Amanda Knox slams Italian court reasoning on guilt

Associated Press
FILE - In this Tuesday, Oct. 4, 2011 file photo, Amanda Knox gestures during a press conference, in Seattle. A court in Florence that convicted Amanda Knox in her British roommate's 2007 murder says the wounds indicate multiple aggressors, and that the two exchange students fought over money the night of the murder. The appellate court on Tuesday, April 29, 2014, issued a 337-page explanation for its January guilty verdicts against Knox and her former boyfriend Raffaele Sollecito. Knox, 26, was sentenced to 28 ½ years while Sollecito, 30, received 25 years. Knox has been in the United States since 2011, when an earlier appellate trial that overturned her lower court conviction. Sollecito remains in Italy. The release of the court's reasoning opens the verdict to an appeal back to the supreme Court of Cassation. If the high court confirms the convictions, a long extradition fight for Knox is expected. Kercher, 21, was found dead in a pool of blood in the apartment she and Knox shared in the town of Perugia. (AP Photo/Ted S. Warren, File)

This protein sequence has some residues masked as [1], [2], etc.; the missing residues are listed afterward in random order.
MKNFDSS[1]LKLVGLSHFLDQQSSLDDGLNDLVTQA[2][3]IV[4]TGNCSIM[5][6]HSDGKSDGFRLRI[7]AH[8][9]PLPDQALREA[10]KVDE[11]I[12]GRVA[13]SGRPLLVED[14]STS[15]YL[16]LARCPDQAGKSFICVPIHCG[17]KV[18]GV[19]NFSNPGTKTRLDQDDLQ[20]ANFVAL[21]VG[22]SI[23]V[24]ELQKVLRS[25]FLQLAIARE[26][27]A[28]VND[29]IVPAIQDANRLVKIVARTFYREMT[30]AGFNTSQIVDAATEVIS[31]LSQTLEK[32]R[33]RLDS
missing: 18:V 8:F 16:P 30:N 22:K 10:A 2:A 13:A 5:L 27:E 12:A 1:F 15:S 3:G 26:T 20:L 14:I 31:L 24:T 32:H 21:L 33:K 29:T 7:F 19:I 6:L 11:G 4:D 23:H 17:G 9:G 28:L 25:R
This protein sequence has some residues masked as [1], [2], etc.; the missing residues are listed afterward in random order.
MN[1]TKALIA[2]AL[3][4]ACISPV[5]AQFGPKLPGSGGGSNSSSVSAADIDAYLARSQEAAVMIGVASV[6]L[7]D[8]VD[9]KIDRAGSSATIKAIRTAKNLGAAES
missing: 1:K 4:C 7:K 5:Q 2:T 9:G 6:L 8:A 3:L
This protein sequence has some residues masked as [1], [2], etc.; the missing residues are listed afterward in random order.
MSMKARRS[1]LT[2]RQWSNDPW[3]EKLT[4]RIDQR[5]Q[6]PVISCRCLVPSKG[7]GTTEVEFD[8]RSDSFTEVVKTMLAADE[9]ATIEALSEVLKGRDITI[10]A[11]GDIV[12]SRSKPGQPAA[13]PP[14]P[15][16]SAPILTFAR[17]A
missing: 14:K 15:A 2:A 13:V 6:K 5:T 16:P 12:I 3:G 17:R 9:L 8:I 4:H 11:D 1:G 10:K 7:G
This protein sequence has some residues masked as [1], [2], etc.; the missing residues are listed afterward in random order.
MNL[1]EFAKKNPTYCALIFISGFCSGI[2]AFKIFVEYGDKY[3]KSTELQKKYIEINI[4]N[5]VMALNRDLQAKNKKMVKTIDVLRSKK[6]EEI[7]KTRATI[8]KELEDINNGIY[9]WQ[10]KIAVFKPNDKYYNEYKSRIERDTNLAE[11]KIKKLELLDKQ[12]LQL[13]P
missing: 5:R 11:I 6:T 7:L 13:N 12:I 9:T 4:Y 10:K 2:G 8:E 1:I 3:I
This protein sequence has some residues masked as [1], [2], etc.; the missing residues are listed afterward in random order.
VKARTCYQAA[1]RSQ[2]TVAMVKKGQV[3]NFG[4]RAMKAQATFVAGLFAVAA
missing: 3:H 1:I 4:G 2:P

SEATTLE (AP) — Amanda Knox says an Italian appeals court's reasons for reinstating the conviction against her in the murder of her roommate are unsupported by evidence or logic.

On Tuesday, the court issued its explanation for reinstating Knox's conviction, saying it was she who delivered the fatal knife blow to 21-year-old Meredith Kercher in 2007.

Knox was first convicted, then acquitted, in Kercher's slaying. The acquittal was vacated last year by Italy's highest court, which ordered a new appeals trial, and she was convicted again.

In a written statement Knox said "I am innocent." She said forensic evidence refutes the appeals court's theory that more than one person attacked Kercher and that a small kitchen knife was used in the murder.

Knox says she will appeal to Italy's Supreme Court.